Learning to compost leaves is a great way to clean the leaves from your yard and create organic potting material at the same time. With the current push for recycling and greening the earth, this is a great way that you can do your part to reduce waste and recycle something that you would otherwise waste.
Having a raking party with family and friends can be a great way to get a leaf composting pile started. If you have a small yard, a traditional lawn rake will be your best method of leaf removal. However, if you have more land or want some help lifting the leaves once they are gathered, you may want to consider investing in one of the many specialized tools created for this purpose. Check out your options at your local home improvement or gardening store.
Here’s how to get started composting your leaves now:
Step 1 – Rake Your Leaves
Rake all the leaves in your yard with the exception of oak leaves. If you have oak trees you will have to run them through a shredder first, though any other kinds of leaves that accumulate in your garden will make great garden compost. It is important to remove the leaves quickly from your yard so as not to yellow the grass underneath and make it prone to disease.
Step 2 – Remove Leaves from Your Flower Beds
It is important to get the leaves out of your flower beds. If left there, these can damage grass and smother small plants.
Step 3 – Sweep Patios & Walkways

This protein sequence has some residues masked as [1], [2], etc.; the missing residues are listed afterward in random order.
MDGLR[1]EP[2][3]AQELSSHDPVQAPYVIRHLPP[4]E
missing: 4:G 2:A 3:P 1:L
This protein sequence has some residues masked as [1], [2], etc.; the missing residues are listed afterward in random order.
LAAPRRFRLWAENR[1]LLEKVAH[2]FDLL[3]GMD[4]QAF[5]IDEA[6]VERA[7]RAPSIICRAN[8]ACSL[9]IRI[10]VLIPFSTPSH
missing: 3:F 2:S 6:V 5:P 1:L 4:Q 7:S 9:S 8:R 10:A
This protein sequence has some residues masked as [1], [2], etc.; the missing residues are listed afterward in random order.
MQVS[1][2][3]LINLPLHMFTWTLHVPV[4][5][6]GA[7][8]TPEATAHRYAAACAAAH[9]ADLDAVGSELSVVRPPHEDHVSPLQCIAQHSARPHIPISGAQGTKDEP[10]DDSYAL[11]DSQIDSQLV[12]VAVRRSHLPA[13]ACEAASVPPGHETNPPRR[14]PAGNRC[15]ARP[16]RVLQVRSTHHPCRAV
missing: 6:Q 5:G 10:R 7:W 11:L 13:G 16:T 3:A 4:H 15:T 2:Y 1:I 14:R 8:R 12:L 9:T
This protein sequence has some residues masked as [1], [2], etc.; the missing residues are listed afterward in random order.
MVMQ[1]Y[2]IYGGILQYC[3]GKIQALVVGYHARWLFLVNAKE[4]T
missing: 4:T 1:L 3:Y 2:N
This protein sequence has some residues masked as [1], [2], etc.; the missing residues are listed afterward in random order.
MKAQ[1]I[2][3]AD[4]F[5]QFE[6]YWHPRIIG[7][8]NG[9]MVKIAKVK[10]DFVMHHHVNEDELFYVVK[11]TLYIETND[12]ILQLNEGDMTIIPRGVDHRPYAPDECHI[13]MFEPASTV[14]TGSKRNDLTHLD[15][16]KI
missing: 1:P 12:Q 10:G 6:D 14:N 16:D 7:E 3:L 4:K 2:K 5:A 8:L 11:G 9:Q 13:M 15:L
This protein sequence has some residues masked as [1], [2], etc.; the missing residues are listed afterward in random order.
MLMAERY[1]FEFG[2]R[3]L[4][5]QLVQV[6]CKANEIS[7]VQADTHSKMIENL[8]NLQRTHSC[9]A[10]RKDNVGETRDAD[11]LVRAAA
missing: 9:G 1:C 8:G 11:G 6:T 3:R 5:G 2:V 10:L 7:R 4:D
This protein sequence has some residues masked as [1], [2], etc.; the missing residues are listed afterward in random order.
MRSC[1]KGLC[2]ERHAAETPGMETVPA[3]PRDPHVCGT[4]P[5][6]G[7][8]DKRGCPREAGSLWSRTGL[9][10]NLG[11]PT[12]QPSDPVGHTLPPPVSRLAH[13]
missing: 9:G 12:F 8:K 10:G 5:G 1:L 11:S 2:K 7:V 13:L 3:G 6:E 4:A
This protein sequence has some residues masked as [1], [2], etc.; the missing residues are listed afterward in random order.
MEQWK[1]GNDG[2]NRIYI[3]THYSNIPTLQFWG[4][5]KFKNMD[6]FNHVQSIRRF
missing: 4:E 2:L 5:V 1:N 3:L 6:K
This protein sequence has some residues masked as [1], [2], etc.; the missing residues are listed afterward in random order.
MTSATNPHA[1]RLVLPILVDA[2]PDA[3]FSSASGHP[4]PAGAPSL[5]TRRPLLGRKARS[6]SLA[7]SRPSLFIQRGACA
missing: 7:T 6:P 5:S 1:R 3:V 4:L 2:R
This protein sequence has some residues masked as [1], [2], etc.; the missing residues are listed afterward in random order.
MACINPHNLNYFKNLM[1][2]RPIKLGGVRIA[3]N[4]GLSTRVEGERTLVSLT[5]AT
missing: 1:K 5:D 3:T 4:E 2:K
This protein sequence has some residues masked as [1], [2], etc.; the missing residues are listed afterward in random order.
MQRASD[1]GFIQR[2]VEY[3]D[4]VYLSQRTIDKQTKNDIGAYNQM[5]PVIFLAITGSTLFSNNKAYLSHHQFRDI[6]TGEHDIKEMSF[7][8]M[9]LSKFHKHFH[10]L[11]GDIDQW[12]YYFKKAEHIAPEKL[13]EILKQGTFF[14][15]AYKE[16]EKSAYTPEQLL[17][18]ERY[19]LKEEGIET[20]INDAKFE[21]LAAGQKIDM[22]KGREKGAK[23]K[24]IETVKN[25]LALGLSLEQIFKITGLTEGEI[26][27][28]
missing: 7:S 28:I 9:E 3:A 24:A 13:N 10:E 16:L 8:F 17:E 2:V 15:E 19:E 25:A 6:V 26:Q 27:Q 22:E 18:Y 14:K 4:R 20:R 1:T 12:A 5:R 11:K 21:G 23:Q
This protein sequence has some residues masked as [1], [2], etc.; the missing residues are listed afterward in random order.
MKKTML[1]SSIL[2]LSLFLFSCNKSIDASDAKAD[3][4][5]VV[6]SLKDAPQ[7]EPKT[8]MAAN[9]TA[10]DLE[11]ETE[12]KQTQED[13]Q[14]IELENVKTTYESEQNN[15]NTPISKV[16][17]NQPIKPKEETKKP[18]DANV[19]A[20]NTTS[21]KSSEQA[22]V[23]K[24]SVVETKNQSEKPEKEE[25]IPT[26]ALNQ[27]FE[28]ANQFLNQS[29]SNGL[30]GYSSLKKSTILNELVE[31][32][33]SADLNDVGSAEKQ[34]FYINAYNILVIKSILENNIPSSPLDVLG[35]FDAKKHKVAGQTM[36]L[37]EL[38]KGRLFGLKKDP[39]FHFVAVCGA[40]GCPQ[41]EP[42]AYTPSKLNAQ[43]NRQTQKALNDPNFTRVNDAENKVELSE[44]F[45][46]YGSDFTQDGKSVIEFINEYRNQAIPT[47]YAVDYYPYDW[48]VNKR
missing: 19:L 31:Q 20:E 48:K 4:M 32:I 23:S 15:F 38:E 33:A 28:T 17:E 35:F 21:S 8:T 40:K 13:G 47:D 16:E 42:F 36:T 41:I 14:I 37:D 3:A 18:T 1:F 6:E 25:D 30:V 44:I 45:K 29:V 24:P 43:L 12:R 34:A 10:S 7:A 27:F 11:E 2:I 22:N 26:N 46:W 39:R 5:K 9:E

Use a broom to sweep any walkways or patios and move the leaves to the compost bin.
Step 4 – Shred Waxy Leaves
Any large, waxy leaves will take longer to break down in a compost bin. Oak leaves and any other leaves with a waxy appearance will need to be shredded or pulverized to accelerate their decomposition.
Step 5 – Add Leaves to Mulching Bin
Add all the leaves and other organic matter to your mulching bin. Some leaves rot down more slowly than others so it is best to compost large quantities alone. Using rotted leaves is also a good addition to your compost and soil mixes, so do not be discouraged if some of your leaves are not composted completely as they can still provide valuable nutrients to your garden.
Step 6 – Use Compost
Once the leaves have decomposed into compost, usually about 3 to 6 months depending on the weather in your area, you can use this compost for a variety of applications in your garden or yard. It can be mixed into your gardening or potting soil for nutrients for your plants in the place of fertilizer, or it can be used to mulch around plants or bushes in your garden. This all natural, nutrient-packed compost will help your plants grow and thrive all year using only the waste you would otherwise dispose of.